Guild of Dungeoneering operates on the synthetic edge of a few game design trends. It has the mechanical heart of a roguelike. It has a progression of “out of dungeon” upgrades that augment its roguelike core. The combat is driven by a deck of cards that you build through gathering equipment within the dungeons, and yet your initial deck is determined by what kinds of upgrades you have built up in your Guild, that “out of dungeon” system I mentioned above. Sometimes going into a dungeon isn’t a pure roguelike experience, and instead you are presented with a turn-based time trial or a tile-based puzzle that you need to solve.
Oh, and you also build each dungeon turn by turn.
Guild of Dungeoneering is complex. I’ll admit to bristling at that complexity. Despite my love of obtuse mechanics and obfuscated controls in action games, the spiraling multitudes of strategy or tactical games has always frustrated me to no end. I will bounce off of Crusader Kings II all day long, but I’ll stick it out for 3rd person tank controls like you wouldn’t believe. I have a frustration threshold that I reach fairly quickly with some genres of game, and Guild of Dungeoneering could have easily surpassed it and rocketed off into the orbit of Planet Whocares.
Importantly, it didn’t. The game patiently and quickly explains all of its major systems to you, and anyone with a passing familiarity with upgrade systems in games should be able to see how in-dungeon equipment works or how the Guild building upgrade system functions. At the same time, anyone without that passing familiarity could have a hard time. In a purely experiential way, I had trouble identifying the gain and loss of benefits with equipment initially, and the Guild menu will tell you that you’ve done things like “unlock the Apprentice” without telling you up-front what that actually means. It all takes a bit of patience.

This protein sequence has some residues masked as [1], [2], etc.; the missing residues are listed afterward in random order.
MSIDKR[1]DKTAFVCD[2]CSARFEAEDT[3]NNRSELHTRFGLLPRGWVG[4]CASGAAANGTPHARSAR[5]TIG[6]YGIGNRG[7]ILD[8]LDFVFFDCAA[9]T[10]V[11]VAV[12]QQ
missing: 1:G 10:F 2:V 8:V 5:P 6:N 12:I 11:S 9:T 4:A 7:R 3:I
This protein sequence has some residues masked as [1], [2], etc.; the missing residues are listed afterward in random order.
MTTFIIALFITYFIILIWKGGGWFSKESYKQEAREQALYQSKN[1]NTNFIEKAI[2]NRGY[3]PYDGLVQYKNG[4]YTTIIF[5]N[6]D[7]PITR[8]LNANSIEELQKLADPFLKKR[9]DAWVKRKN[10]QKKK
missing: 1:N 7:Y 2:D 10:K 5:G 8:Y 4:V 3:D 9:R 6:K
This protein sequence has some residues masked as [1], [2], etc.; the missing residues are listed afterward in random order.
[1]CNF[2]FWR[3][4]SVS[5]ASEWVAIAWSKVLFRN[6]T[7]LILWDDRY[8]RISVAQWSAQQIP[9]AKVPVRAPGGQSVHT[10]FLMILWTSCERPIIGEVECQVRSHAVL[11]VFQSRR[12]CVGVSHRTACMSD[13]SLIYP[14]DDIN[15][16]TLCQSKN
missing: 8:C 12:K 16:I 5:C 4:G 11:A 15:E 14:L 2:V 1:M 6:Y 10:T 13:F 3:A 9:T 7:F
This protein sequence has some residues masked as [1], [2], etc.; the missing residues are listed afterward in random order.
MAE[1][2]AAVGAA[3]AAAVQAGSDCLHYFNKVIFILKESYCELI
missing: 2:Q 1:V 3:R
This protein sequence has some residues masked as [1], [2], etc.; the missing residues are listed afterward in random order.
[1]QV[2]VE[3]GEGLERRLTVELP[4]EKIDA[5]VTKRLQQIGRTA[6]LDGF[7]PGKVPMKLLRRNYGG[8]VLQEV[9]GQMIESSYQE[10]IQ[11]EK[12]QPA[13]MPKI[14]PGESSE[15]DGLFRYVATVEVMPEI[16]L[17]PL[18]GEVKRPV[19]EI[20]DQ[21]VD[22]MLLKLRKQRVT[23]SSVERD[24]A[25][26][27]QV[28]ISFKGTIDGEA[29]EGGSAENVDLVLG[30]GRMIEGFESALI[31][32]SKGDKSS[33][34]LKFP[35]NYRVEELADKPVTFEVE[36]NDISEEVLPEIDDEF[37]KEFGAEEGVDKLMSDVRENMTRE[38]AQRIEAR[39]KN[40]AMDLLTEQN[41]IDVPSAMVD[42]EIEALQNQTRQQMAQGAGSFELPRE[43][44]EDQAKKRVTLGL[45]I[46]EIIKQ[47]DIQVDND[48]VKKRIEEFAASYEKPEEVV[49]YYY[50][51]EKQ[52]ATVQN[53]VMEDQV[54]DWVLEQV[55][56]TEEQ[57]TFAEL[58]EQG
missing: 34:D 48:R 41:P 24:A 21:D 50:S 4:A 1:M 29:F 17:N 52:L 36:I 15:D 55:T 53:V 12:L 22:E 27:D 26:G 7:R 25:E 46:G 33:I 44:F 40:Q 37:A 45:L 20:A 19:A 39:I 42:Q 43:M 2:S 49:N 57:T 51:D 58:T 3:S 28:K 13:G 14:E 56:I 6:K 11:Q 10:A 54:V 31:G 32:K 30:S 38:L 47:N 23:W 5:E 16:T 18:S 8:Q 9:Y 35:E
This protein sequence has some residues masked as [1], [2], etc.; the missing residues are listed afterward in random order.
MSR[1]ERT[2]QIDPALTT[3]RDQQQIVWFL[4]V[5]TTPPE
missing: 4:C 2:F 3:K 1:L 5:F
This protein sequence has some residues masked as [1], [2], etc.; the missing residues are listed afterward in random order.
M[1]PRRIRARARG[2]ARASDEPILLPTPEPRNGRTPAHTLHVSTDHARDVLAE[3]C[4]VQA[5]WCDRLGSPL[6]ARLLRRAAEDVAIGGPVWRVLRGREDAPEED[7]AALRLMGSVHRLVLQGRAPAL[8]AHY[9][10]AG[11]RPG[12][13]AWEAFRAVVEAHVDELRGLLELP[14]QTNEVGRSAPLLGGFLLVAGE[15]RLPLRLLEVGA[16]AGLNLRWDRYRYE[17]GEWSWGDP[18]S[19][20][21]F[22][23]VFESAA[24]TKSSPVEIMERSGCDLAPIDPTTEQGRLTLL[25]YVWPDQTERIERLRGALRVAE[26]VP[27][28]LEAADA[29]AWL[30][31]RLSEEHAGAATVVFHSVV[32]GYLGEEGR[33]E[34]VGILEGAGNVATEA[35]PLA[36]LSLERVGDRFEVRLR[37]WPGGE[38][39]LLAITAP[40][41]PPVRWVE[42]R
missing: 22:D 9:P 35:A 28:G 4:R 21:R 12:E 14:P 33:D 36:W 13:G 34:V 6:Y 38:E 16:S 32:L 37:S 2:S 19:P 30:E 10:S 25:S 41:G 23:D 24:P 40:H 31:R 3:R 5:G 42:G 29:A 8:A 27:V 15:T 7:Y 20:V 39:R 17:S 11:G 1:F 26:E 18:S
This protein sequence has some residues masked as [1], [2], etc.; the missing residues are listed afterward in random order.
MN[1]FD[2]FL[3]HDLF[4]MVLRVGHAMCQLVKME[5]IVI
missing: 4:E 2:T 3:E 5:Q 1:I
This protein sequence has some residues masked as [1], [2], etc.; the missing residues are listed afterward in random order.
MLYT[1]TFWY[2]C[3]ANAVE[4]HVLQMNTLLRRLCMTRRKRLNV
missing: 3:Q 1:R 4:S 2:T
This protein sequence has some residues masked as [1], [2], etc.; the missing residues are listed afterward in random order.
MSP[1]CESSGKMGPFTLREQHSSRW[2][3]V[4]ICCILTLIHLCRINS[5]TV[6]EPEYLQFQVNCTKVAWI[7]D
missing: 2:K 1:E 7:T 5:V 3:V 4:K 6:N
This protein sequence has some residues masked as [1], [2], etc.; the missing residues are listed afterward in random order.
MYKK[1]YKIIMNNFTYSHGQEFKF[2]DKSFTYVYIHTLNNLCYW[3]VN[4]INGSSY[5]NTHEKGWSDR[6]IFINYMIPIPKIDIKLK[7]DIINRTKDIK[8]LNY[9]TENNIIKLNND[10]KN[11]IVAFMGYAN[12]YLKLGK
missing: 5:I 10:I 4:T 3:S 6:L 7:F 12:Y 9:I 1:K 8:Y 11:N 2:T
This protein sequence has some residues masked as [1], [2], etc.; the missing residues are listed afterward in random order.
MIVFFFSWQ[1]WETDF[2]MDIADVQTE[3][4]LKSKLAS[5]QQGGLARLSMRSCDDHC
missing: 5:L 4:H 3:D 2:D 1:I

What the Apprentice (or the Barbarian, or the XYZ) is is a class that you can choose to enter a dungeon with, and this is quite important. Classes are not merely clusters of weapon or magic proficiencies. The key difference between each class is their starting deck of abilities, and those abilities determine how they will fare against certain kinds of enemies in combat. Combat operates through an enemy choosing a card and the player choosing a card from their hand that plays best against the enemy’s card. Magical and physical attacks are different, you’re each swinging against each other’s health, there are cards to block with, and wait there is also the ability to use cards to draw more cards, and there’s also the ability to strike before your opponent… [… The screams of the damned are heard…]
It’s a tactical system that is intuitive and color-coded and any attempt to explain it through language is wasted because two minutes actually fiddling with the systems make them incredibly apparent. It is excellent design. It feels like Rock Paper Scissors melded with a version of Magic: The Gathering that someone dreamed up after reading the basic rulebook and then playing a game of telephone for about a decade. It works, and it is fun, and there’s some real nail-biting seriousness about it when you and your enemy are both down to a small amount of health each.